You might not know it from the political debate, but abortion is becoming increasingly rare in the United States — and activists on both sides are rushing to take credit. A survey released earlier this week by the Associated Press shows that the number of abortions performed each year declined by about 12 percent nationwide between 2010 and 2014, continuing a steady downward trajectory since the early 1990s.1
Anti-abortion activists point to the hundreds of inventive restrictions on abortion passed in Republican-controlled states across the South and Midwest since 2010, which have closed dozens of clinics, especially in rural areas. These restrictions include mandatory pre-abortion counseling, waiting periods and policies that require women to look at an image of the fetus before undergoing the procedure. Charmaine Yoest, the president of Americans United for Life, one of the groups behind the measures, argues that the laws are forcing women to consider the full implications of the decision to abort. She told the AP that the decrease in abortions is a sign that women’s perspectives are changing. “There’s an entire generation of women who saw a sonogram as their first baby picture,” she said. “There’s an increased awareness of the humanity of the baby before it is born.”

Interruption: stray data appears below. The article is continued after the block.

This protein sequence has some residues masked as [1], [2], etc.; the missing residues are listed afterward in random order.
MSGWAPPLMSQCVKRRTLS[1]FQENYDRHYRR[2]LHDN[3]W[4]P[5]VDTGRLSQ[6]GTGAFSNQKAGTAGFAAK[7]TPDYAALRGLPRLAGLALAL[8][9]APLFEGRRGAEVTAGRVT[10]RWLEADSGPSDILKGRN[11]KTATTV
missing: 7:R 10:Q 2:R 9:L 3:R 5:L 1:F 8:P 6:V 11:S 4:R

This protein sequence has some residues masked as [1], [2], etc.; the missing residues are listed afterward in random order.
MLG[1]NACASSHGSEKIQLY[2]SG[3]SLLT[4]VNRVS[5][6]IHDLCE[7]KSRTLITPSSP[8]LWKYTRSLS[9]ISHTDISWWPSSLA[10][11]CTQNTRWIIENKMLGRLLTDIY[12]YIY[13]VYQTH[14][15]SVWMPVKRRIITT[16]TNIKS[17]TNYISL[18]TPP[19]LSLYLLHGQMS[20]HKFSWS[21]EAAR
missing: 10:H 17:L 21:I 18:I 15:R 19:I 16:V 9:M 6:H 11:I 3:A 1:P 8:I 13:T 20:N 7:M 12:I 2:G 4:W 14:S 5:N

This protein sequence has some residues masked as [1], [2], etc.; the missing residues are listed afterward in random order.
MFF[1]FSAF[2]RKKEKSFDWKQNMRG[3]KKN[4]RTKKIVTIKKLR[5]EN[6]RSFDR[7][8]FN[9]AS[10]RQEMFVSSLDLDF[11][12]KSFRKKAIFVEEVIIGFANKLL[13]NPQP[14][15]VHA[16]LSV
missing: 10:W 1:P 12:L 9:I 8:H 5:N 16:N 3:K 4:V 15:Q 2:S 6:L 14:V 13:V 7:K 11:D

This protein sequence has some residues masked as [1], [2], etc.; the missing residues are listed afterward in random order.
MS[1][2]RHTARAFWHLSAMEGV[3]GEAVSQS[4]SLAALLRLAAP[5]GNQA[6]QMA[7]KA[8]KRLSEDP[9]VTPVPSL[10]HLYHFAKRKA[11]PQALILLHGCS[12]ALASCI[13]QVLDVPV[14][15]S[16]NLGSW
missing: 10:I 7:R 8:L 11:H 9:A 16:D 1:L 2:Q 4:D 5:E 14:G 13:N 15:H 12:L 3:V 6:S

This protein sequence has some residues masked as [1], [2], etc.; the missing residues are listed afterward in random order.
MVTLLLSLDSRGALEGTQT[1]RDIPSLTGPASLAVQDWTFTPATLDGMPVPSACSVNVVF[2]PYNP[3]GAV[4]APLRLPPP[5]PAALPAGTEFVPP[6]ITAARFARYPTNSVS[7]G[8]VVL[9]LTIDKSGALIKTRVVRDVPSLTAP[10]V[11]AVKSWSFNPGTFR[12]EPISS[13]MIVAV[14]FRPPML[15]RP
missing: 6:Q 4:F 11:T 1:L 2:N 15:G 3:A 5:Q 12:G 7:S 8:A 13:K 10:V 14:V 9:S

Abortion-rights advocates, meanwhile, argue that the abortion rate is declining because contraception is cheaper and more widely available than ever before, thanks to the Affordable Care Act, which requires insurers to cover most types of birth control with no copay.